A lot of new artists and producers don’t know how important it is to setup your studio monitors in the best possible way. And sometimes even seasoned vets don’t realize how much better they could get their beats/songs sounding by setting them up right.
Not doing this could mean that your music won’t live up to its full potential – the quality of the mix will be off, things won’t be balanced, etc. And when you’re making music professionally, you need to make sure you keep your game tight.
Why Bother Calibrating Your Studio Monitors?
You could just plug-and-play your monitors out of the box (what most people do) but that’s not going to help you when it comes to sounding your absolute best..
Follow this quick guide and you’ll hear everything in your beats/songs properly so you can get it sounding perfect.
You bought studio monitors so you could make sure your music sounds its best, right? So take 15 minutes and set them up properly.
How To Position Your Speakers
The first thing you want to do is make sure your monitors are sitting in the right spot.
It all depends on where you’re sitting when you will be listening to the playback.
Where you sit (mix position) should form an equilateral triangle with your two studio speakers.
Check the diagram:
So that’s how you set everything up in an equilateral triangle.The distance between the speakers and the distance between you and each speaker should be equal. 2-3 ft. is just an example – it doesn’t have to be that distance exactly.
Now, this might be kind of hard to do if you don’t have dedicated studio monitor stands. A lot of producers just put their monitors on their desks.
But seriously though, get some monitor stands like these. They’re fairly cheap and work great.
Having a studio monitor positioning setup like this puts you in the “sweet-spot” for hearing everything perfectly.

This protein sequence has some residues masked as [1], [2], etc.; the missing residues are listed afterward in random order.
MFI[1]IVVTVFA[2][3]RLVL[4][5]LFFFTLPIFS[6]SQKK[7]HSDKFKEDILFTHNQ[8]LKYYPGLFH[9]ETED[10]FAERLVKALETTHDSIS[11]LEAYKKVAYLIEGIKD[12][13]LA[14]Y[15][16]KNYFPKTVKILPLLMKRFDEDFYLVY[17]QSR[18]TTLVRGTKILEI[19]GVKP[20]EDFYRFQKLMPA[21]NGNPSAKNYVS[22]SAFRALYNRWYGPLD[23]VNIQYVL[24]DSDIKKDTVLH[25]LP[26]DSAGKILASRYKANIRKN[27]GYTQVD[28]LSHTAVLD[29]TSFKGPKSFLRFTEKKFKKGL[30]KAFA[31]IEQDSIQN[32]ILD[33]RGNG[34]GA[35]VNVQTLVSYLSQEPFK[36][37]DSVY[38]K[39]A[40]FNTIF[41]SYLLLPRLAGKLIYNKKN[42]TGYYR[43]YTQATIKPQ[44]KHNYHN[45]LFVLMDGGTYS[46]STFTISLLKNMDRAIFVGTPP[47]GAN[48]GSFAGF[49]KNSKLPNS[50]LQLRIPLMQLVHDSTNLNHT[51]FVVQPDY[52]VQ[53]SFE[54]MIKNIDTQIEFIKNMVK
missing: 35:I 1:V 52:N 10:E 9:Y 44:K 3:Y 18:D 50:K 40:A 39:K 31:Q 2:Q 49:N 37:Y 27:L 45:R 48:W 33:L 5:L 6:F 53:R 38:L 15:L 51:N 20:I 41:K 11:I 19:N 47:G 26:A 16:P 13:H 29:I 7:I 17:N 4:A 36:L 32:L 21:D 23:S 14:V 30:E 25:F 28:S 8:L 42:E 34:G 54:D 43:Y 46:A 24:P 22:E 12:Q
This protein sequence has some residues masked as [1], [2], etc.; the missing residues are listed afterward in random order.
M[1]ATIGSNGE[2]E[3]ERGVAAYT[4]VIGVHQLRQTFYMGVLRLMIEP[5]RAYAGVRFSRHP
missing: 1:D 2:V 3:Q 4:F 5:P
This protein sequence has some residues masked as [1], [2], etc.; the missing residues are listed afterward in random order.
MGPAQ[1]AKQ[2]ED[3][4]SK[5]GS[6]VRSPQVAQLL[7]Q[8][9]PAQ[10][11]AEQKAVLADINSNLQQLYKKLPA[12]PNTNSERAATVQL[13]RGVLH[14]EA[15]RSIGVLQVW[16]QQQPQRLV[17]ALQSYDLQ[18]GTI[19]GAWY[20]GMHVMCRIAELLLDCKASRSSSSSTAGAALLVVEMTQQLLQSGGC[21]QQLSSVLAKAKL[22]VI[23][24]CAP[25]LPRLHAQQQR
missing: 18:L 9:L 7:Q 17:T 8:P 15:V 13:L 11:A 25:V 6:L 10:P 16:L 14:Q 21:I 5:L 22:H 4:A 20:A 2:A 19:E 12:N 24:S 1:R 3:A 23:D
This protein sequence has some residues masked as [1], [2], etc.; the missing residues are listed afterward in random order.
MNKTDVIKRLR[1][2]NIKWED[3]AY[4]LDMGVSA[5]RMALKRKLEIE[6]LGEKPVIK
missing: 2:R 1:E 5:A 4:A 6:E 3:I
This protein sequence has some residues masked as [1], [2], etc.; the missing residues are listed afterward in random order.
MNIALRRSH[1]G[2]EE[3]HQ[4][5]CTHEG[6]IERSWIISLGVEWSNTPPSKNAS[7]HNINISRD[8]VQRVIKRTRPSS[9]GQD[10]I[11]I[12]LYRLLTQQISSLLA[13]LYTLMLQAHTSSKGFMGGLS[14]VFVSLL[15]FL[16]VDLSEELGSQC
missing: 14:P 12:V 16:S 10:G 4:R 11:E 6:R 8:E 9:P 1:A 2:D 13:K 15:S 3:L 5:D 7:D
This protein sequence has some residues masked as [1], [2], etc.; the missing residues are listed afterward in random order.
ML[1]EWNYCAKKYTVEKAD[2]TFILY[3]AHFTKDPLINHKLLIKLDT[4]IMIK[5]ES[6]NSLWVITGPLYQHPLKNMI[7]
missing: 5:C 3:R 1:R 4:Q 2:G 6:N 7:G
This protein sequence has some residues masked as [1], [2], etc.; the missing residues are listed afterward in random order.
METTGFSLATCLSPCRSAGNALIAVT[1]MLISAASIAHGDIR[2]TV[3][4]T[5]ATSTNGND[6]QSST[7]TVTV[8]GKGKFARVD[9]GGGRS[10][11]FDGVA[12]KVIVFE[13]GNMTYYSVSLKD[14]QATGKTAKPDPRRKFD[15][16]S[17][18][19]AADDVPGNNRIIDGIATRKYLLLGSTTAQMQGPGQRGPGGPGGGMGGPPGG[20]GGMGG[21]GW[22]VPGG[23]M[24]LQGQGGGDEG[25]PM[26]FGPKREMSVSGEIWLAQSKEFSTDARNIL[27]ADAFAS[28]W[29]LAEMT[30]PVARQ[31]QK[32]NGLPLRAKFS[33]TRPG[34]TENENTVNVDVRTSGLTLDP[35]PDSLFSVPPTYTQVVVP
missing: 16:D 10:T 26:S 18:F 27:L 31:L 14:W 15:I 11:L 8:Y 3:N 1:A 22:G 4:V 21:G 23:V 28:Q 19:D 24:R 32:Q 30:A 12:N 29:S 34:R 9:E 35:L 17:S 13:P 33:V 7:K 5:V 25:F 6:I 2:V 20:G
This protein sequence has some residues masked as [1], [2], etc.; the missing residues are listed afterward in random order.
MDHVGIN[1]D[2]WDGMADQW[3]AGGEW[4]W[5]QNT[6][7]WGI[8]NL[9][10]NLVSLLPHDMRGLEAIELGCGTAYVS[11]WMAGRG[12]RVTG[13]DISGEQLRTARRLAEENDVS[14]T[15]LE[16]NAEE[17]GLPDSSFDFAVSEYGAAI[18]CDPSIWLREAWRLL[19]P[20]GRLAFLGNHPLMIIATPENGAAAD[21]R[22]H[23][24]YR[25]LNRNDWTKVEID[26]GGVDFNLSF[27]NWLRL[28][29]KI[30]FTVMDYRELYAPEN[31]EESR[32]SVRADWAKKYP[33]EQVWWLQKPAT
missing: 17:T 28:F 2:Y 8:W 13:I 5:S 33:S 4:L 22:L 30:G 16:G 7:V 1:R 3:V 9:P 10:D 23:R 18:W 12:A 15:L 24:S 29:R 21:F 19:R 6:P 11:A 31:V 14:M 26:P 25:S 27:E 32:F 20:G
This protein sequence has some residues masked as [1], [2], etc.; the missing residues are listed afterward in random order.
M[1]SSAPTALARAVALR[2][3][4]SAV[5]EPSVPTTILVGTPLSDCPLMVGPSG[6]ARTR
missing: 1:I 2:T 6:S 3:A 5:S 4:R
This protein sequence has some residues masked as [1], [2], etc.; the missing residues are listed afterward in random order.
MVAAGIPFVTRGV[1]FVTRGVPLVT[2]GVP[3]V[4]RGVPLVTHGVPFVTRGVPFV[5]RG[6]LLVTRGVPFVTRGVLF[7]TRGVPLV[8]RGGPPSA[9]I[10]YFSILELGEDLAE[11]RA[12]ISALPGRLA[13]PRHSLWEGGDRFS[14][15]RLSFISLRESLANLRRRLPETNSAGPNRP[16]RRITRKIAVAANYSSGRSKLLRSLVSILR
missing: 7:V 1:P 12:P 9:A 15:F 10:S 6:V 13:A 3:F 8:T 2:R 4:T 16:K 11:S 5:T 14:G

Calibrating Your Studio Monitors Correctly
Now it’s time to make sure both monitors are working optimally and sound the same.
Have you ever noticed one of your monitors sounding a bit off compared to your other one? Skip this step and you might not be able to hear proper levels/panning/effects/etc.
You’re going to need an SPL Meter to calibrate. If you’ve got a smart phone you can download one like I did. Just go to your app store and search for “SPL Meter” and download a free one like dB Volume by DSP Mobile.
If you don’t, you can buy one at The Source or Radio Shack. (Or you could come back from 5 years ago and buy a smartphone…)
Here’s what you do:
Open your SPL Meter app and set it to “C Weighting” and “Slow Response.” (See image on right)
Put your phone/meter in the position you’ll be sitting when making music at ear level (use a desk/chair/music stand if needed)
Open your DAW (i.e Cubase, Reaper, ProTools, etc.) and set your mixer’s master fader to Unity (0 db).
Load this file into a new audio track. This is pink noise and it’ll let us tune our monitors.
Adjust your audio interface (i.e. pro sound card) master volume knob to somewhere in the middle. We may have to adjust this later.
See the volume knobs on the back of each studio monitor? Set those all the way down and make sure there are no other knobs boosting/reducing certain frequency ranges or anything.
We’re going to calibrate each studio monitor separately so turn the Pan Settings on the audio track 100% to the left.
Hit play on your DAW to playback the pink noise (it should sound like TV static coming out of your left speaker)
Now adjust the volume knob on the back of your left monitor until your SPL meter hits 80db.
Now do the exact same thing to the right studio monitor. (remember to adjust your pan on the audio track in your DAW 100% to the right now).
NOTE: If you can’t get the SPL Meter to hit 80db and you’ve cranked the knob on the back of your speakers all the way up, go back to your audio interface volume knob and start turning that up until the SPL Meter does hit 80db
Mark this volume setting on your audio interface with a pen/pencil/marker or some tape. This is the ideal setting for you to produce your music at.
You can always go louder now and then just to hear how it sounds, but you should mostly use this level of volume.
Now Go Make Music
And that’s it – you just setup your studio monitors in the best way and calibrated them properly too. You’ll make better decision in the mix and while you’re producing music.